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Discussion Starter #1 (Edited)
Looking at the Ulysse Nardin Classico. Any owners here who can comment on this timepiece? It would be much appreciated as can’t find a lot of info here.
 

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What happened to the first post? I like UN and have a couple of them "on my radar" so to speak... was there a question?
 

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That's a good question. It was pretty much "why don't we talk about UN" and perhaps Watchbreath's answer was taken as dismissive?
 

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I’m in the market for a gmt and perpetual. Think UN is the only one that makes a watch that features both.
 

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These are the ones I've been looking out for:

15646942
15646948



They're a little difficult to find though... I tried a blue one on once, but didn't buy it. I kind of regret it.

I'd also like to pick up one of these, though it's further down the list:

15646951
 

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UN's also done enamel over guilloche, and some porcelain dials. I also like their maritime-themed enamel dials, but they've never felt right for this desert rat.

A UN Classico would be on the list if I came into a sudden, substantial windfall...not alone, but up there with a Tonda 1950 and Senator. AND, if I wanted to go for a gold case, the gold Classicos are very nicely thought out IMO, without blowing the price through the ceiling.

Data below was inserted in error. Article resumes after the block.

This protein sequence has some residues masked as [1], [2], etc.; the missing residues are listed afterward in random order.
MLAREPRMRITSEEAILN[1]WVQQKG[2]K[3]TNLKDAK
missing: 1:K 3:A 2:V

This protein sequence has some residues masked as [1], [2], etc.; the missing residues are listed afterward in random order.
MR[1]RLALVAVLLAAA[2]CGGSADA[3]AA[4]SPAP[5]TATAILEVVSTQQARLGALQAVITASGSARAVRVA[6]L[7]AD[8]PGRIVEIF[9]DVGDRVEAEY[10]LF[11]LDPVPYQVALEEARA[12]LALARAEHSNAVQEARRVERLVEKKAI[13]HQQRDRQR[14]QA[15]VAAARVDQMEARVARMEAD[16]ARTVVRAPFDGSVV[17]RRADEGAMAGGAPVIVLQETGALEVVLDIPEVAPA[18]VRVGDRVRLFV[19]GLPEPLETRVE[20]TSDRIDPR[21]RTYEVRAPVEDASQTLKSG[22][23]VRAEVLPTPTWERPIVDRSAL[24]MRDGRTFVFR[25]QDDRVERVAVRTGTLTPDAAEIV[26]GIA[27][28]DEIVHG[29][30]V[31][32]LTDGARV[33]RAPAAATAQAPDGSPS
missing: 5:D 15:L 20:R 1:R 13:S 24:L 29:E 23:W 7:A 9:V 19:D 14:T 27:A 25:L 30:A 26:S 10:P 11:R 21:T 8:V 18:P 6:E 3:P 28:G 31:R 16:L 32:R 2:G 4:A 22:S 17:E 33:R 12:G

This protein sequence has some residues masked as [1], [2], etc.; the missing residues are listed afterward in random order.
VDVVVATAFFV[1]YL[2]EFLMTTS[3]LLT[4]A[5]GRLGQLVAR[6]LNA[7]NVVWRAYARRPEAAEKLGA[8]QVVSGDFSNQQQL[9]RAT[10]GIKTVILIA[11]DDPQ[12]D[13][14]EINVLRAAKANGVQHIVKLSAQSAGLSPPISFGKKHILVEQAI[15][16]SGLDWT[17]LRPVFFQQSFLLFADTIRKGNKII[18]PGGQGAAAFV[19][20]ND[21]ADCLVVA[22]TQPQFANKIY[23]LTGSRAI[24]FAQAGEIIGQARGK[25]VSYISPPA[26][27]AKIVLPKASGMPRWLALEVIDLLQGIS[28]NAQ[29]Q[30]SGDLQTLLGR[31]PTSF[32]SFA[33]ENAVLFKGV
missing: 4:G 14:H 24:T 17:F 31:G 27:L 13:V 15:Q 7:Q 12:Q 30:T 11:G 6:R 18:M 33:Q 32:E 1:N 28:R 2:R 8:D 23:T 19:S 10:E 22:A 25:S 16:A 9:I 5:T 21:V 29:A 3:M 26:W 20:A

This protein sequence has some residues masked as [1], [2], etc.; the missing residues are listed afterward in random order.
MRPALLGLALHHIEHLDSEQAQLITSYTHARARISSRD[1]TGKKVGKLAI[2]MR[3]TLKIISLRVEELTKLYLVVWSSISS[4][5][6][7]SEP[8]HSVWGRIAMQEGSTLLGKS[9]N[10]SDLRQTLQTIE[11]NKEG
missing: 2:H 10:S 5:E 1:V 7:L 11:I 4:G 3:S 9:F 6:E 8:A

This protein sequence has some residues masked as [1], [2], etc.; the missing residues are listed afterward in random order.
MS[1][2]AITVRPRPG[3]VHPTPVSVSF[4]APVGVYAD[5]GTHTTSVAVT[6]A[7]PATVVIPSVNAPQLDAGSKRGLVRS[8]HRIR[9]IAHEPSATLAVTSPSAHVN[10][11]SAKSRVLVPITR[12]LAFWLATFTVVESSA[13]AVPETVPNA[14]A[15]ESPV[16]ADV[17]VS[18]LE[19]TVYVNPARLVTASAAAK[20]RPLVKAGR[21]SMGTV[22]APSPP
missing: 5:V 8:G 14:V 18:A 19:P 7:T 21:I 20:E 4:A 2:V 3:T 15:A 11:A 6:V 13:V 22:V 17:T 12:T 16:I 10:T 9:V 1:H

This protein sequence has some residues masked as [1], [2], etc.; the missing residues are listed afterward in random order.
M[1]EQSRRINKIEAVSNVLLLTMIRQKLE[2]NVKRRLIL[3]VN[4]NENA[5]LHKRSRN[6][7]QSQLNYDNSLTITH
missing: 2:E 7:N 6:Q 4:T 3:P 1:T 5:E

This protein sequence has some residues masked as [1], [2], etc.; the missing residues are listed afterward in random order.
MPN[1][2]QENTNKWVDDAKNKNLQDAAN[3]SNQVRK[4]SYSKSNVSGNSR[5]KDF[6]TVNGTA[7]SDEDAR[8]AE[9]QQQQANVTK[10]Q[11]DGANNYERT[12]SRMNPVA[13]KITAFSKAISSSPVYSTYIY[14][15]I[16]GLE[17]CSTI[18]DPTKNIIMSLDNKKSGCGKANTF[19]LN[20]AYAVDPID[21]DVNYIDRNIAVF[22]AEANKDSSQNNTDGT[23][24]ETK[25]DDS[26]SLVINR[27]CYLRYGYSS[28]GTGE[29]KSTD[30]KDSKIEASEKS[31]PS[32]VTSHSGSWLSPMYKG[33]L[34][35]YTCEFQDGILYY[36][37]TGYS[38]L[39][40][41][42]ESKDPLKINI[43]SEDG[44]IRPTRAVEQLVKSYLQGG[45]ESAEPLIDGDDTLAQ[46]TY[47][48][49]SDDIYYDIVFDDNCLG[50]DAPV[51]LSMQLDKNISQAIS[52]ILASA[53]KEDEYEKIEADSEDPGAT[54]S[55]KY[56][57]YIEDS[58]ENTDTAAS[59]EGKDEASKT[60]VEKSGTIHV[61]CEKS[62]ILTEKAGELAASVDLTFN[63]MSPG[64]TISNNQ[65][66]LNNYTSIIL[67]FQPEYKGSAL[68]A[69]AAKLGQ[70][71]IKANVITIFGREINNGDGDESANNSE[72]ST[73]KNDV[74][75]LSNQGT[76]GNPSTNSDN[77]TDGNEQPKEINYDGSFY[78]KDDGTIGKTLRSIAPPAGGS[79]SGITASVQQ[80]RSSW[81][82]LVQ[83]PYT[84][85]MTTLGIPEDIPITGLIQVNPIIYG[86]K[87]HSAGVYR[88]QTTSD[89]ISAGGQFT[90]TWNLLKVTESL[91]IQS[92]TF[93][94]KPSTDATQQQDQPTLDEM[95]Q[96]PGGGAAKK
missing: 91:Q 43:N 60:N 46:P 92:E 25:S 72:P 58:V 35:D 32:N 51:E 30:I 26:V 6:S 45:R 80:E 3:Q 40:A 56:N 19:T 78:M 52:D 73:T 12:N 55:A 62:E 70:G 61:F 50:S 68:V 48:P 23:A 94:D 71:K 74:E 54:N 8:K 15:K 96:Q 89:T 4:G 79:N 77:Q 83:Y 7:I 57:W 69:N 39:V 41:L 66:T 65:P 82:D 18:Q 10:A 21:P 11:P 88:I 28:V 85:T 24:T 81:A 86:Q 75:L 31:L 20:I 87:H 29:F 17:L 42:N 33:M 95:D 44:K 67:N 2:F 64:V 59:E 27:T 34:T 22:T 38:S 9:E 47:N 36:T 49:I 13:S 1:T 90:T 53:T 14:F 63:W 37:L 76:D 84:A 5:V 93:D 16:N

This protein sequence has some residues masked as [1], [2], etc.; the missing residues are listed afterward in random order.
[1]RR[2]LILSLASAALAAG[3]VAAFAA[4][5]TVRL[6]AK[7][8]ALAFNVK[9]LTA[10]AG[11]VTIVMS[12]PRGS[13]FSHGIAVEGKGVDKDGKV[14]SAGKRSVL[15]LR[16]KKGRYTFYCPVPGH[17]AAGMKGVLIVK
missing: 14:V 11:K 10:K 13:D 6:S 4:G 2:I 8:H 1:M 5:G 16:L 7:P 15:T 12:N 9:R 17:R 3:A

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UN's also done enamel over guilloche, and some porcelain dials. I also like their maritime-themed enamel dials, but they've never felt right for this desert rat.

A UN Classico would be on the list if I came into a sudden, substantial windfall...not alone, but up there with a Tonda 1950 and Senator. AND, if I wanted to go for a gold case, the gold Classicos are very nicely thought out IMO, without blowing the price through the ceiling.
Oh yeah... guilloche enamel... forgot about that:

15647036
 
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Yep, that one. It has one major flaw...enamel should never, ever, IMO have a date window. BUT, that version is preferable to the center-seconds version; the date at 3 is too far from the edge for my taste. That means: use a smaller case.

The other obstacle is, my gosh, there's a collection of gorgeous blue dials. The Tonda 1950 meteoriie Abyss Blue, the GS Elegance hand wound (SBGW259), the steel Omega De Ville Tresor, and the blue-dial version of the Eichi II. There's no way I'll ever be able to afford the Eichi or Tonda meteorite, tho.